BP saw profits fall eight per cent in the first quarter amid oil price volatility which did not deter it from approving the latest in a series of North Sea developments.

The oil and gas giant made $2.4 billion net of one-offs in the three months to March 31 compared with $2.6bn in the same period last year.

The company said the fall in profits reflected factors such as the drop in oil prices during the period and turnaround work in the Gulf of Mexico.

However, chief executive Bob Dudley said the firm had made good progress and delivered a performance which demonstrated the strength of its strategy.

Read more: BP highlights scale of latest North Sea finds

“We produced resilient earnings and cash flow through a volatile period that began with weak market conditions and included significant turnarounds,” said Mr Dudley, adding: “Moving through the year, we will keep our focus on disciplined growth.”

The results announcement highlights the challenges posed by the fall in the oil price from October that continued into the early part of this year. Booming output in the US shale fields has undermined efforts by exporters led by Saudi Arabia to support the market by curbing production.

Read more: Oil price warning bodes ill for North Sea

The crude price has recovered in recent weeks amid disruption to supplies from Iran and Venezuela.

Chief financial officer Brian Gilvary said BP expects oil demand growth to remain relatively robust.

The company appears to be confident the crude price will remain at a level which will allow it to generate good returns on investment.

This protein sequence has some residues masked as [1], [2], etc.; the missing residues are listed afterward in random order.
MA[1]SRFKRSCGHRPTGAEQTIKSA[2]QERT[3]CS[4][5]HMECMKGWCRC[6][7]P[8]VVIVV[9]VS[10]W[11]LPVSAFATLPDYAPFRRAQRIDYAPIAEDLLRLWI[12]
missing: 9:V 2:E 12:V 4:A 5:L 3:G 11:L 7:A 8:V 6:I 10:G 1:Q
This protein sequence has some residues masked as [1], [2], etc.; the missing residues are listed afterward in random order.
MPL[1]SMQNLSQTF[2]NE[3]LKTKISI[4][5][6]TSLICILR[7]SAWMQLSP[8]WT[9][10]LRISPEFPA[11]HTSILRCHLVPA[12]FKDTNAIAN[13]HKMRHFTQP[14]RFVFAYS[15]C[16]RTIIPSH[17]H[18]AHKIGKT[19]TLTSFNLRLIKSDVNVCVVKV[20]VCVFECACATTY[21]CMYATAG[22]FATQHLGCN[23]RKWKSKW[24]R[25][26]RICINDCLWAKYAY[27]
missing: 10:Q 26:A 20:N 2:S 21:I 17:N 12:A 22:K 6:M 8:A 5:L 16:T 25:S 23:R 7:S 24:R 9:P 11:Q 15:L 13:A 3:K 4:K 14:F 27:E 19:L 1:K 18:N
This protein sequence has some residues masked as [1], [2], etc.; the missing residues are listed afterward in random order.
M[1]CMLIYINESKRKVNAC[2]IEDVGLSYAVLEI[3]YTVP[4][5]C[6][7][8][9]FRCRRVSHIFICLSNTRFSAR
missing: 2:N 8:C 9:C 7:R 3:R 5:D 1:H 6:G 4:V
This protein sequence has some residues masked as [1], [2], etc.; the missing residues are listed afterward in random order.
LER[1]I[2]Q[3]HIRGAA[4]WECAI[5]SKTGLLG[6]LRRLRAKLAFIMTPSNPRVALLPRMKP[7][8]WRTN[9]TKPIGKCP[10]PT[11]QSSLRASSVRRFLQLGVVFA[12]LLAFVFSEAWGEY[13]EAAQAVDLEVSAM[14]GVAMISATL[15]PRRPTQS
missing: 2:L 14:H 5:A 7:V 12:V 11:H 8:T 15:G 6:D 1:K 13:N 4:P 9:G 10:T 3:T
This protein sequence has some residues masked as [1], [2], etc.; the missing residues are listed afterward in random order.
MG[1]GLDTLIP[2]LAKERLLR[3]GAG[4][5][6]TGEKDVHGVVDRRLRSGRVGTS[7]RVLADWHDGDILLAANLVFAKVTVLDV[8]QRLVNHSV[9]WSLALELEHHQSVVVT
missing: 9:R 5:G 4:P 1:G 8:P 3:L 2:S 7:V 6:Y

Mr Gilvary noted BP had approved a number of key projects during the quarter.

These include plans to develop the Seagull field in the North Sea, which Mr Gilvary described as an advantaged oil project.

Last year BP approved plans to develop the Vorlich find east of Aberdeen and the Alligin field West of Shetland.

Read more: North Sea growth on agenda at BP as oil giant doubles annual profits

The approvals reflect a big change in the company’s attitude to the North Sea since the firm completed a painful retrenchment in response to the crude price plunge between 2014 and 2016.

BP sold off a raft of older North Sea assets and shed hundreds of jobs in the area.

The rationalisation left the firm to focus on North Sea assets it felt had the best potential to support long-term growth such as the giant Clair field West of Shetland.

Read more: Bumper Shetland oil fields could be in production for decades

In the last quarter of 2018 BP bought an additional 16.5% stake in Clair from America’s ConocoPhillips in exchange for $1.7bn and acreage in Alaska.

BP can achieve good profit margins on the output from its remaining North Sea fields.

In February, the head of BP’s upstream exploration and production business, Bernard Looney, said the North Sea was one of the company’s top four cash-generating regions.

The $2.4bn profit BP achieved on the underlying replacement cost measure in the first quarter beat City expectations by $100m.

BP noted the results reflected strong supply and trading results without providing details of these. Production rose by 2% year on year, to average 2.7 million barrels oil equivalent daily.

Brent crude fell from the four year high of $85/bbl reached in October to around $53/bbl in January. It sold for around $72.80 yesterday.

Signalling confidence, BP increased the first quarter dividend to 10.25 cents per share from 10 cents last time.

Nicholas Hyett, Equity Analyst at Hargreaves Lansdown, said: “In a pretty quiet quarter, it’s worth highlighting the group’s sizeable debt position, which will need dealing with at some point.”

Net debt rose to $45.1bn at March 31, from $39.3bn at the same point in 2018, BP bought US shale assets from BHP Billiton for $10.5bn in July.

Shares in BP closed up 6.5p at 559p.